For homeowners NFIP flood insurance covers up to $250,000 for buildings and $100,000 for contents. Businesses can be insured up to $500,000 for both the building and contents.

One other point when considering the coverage amount is that flood insurance covers the cash value of the items, not the replacement costs.

Does flood insurance only cover homeowners?

In addition to homeowners and business owners, renters can also buy flood insurance.

“This is really important for renters. Landlords are not required to disclose flood risks to their tenants,” Sink said.

Have costs increased with inflation?

Strauss acknowledged that Minnesotans did not carry much flood insurance.

“Compared to other states, we’re very low per capita. The numbers have been going down in the last few years,” said Strauss.

One factor could be that flood insurance rates have increased in recent years.

“We have had people dropping policies because they’re not as cheap as they used to be. The rates are higher if you’re more at risk,” Strauss said.

FEMA Risk implemented Rating 2.0 in 2021 which adjusted the rates. FEMA statistics show that in Minnesota 29% of policyholders saw a decrease in their premiums. The agency’s data showed that 64% of policyholders saw an increase of $10 per month or less.

At the same time, Strauss said, the state has done a good job of reducing flood risks.

“I think part of it is we have had good regulations in place for over 50 years. Most of us are newer [building] stock is built outside of the higher-risk areas or they’re elevated more. Per-capita we don’t have as many buildings at risk,” said Strauss.

But with the changing climate, flooding risks are no longer limited to the springtime, Strauss said.

“It’s not just the spring flooding. We are seeing more of the big storms throughout the year, and they’re extending into more seasons,” said Strauss.

DNR statistics show that approximately 50% of flood damage occurs outside of mapped flood zones, often caused by stormwater flooding.

What should you do if you need to file a claim?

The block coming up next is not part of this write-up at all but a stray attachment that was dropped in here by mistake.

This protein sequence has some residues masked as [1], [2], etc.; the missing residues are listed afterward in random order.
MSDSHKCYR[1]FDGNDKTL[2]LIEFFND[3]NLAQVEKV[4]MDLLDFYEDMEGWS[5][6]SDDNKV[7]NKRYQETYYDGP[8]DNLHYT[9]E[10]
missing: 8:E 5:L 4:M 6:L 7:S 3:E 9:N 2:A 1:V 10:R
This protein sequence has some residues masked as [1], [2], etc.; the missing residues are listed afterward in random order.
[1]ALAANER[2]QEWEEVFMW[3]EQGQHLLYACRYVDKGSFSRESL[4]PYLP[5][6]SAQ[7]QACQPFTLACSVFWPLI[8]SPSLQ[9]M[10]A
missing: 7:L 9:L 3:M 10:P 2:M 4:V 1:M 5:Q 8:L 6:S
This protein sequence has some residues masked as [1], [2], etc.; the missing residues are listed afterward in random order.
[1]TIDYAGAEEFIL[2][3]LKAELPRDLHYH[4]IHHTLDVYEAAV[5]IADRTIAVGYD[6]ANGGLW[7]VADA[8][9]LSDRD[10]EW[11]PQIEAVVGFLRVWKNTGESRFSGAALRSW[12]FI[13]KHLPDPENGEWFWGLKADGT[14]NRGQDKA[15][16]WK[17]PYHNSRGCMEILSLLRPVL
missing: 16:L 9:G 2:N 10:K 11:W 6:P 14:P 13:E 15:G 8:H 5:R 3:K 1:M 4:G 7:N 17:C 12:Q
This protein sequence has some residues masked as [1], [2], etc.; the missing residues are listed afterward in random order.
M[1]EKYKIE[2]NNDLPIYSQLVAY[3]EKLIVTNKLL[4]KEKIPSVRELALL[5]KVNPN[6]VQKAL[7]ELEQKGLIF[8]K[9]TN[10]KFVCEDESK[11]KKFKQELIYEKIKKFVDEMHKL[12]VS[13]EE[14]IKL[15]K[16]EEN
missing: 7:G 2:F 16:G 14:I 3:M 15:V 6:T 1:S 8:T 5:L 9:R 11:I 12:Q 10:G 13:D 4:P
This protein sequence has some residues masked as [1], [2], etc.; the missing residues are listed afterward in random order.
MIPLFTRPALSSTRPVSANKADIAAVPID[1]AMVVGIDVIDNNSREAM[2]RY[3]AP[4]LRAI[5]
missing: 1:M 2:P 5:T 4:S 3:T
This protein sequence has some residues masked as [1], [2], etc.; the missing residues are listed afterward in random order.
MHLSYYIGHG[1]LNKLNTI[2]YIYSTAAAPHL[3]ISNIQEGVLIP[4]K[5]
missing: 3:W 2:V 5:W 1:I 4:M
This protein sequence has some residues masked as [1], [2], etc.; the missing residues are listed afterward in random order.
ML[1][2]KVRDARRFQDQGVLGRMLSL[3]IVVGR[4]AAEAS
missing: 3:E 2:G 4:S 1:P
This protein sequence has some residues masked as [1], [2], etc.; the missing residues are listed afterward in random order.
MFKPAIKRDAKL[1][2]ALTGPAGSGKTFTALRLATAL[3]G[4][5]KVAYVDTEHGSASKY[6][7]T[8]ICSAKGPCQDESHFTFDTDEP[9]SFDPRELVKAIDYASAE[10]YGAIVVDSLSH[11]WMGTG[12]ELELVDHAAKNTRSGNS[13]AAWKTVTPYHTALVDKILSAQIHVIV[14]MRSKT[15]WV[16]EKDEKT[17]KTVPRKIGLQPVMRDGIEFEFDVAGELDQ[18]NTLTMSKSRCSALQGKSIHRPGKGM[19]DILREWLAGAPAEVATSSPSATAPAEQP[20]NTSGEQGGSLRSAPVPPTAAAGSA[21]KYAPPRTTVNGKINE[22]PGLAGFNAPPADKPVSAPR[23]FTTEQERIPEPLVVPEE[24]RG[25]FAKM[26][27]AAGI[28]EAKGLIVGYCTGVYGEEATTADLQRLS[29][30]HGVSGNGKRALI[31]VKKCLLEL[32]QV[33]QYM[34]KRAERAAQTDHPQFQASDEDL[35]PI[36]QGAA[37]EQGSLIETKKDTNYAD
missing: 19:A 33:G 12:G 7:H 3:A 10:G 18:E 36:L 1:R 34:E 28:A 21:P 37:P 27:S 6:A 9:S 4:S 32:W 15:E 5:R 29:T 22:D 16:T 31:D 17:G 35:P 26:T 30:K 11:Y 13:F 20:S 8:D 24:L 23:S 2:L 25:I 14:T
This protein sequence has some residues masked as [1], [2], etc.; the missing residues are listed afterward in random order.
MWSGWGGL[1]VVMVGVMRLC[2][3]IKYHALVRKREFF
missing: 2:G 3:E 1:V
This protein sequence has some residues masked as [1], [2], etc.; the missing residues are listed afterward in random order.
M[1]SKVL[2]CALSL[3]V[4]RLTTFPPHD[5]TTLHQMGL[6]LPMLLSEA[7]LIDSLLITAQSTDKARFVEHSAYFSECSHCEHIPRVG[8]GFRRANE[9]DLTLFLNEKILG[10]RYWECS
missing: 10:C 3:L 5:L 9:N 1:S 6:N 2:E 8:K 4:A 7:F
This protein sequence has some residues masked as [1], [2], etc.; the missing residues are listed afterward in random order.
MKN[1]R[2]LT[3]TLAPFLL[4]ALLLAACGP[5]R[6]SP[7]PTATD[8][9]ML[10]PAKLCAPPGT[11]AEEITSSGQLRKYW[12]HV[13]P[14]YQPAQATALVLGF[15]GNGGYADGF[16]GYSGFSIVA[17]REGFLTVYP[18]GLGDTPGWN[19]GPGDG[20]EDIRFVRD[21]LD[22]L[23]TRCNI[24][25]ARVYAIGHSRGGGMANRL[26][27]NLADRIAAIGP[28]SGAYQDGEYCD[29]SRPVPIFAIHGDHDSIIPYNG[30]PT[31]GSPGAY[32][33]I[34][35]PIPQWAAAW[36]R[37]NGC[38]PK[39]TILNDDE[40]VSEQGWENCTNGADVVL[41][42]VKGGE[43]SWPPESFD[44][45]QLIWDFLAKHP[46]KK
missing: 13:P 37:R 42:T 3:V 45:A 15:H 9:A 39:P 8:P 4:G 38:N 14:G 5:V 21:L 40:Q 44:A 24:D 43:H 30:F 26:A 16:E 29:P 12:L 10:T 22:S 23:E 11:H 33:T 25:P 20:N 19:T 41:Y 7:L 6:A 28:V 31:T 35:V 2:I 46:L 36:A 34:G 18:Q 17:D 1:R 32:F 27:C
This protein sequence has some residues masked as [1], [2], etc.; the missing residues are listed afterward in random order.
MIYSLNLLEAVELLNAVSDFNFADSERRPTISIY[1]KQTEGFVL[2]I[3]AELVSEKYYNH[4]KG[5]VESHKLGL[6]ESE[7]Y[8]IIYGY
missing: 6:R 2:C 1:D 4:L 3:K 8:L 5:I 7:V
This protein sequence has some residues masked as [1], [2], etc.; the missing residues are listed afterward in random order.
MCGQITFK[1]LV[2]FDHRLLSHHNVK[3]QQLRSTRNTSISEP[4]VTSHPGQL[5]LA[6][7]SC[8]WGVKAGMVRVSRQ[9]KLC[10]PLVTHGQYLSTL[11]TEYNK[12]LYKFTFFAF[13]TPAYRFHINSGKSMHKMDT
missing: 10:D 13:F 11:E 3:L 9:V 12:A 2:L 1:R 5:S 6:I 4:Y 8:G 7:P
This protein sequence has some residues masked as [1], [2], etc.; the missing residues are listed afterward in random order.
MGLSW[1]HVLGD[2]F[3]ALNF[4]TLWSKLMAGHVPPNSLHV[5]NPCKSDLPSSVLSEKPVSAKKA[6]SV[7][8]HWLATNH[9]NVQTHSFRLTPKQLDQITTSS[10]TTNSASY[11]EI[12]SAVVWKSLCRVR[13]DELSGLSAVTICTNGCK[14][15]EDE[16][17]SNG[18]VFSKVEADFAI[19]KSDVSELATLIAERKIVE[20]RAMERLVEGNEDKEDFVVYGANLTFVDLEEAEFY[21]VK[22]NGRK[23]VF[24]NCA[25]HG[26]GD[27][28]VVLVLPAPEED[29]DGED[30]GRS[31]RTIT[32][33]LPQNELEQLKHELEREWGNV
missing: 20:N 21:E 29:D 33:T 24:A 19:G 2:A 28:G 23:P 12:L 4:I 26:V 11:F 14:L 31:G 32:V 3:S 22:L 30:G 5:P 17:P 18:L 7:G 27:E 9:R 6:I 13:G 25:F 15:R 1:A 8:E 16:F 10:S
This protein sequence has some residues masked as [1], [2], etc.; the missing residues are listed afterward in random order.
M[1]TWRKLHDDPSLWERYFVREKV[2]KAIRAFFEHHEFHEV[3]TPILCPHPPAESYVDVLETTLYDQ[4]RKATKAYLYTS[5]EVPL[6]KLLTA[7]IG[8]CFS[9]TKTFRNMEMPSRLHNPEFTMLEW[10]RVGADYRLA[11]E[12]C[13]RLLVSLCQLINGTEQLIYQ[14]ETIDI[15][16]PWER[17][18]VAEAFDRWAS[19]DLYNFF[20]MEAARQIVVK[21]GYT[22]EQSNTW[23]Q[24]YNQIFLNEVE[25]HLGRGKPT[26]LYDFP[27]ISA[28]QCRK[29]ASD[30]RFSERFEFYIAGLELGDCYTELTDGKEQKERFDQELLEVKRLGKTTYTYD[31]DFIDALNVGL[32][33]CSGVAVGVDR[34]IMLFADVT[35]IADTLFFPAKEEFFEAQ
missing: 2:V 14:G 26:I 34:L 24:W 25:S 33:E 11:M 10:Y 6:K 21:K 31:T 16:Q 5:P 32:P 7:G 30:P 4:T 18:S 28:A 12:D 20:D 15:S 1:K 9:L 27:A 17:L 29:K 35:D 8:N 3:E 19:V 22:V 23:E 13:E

If the worst case happens and you are hit with flooding, contact your insurance agent immediately. An insurance adjuster will then assess the flood damage either in-person or remotely.

Taking photos and videos of the damage is an important part of filing a claim. Take photos and videos before throwing anything away. Record the serial numbers for large appliances. Receipts showing the original cost of items can be helpful if you still have those.

Flood insurance does not cover mold damage. Policyholders should start cleaning to prevent the growth and spread of mold.

If a building’s water, electrical or HVAC systems have been damaged you can start initiating the process for repairs but talk to your insurance adjuster before signing any contracts or agreements.

How are people preparing this year?

In Stillwater along the St. Croix River, a crew of volunteers has been piling sandbags to create a bermas a line of defense against what could be historic flooding this year.

In the river community of Winona, the city’s flood watchers are wary but also prepared for the season.

“There’s projections that it could get serious this year,” said Brian DeFrang, director of public works for the city of Winona, which sits on the Mississippi River.

“We’re pretty well protected by our levee, but there’s a lot that goes into the levee protection as far as pumping stations and things like that,” said DeFrang.

The biggest unknown remains whether the state still gets significantly more snow or rainfall and what temperature trends will mean for the pace of melting snow.

“The snowpack that we have across the state contains way more water than a normal large snowpack. When that melts there’s going to be an abnormally large surge of water into our rivers,” said Sundgaard, the meteorologist.

If the snow melts quickly, that could increase the risk of flooding, he said. “A lot of this will depend on what happens in the next few weeks.”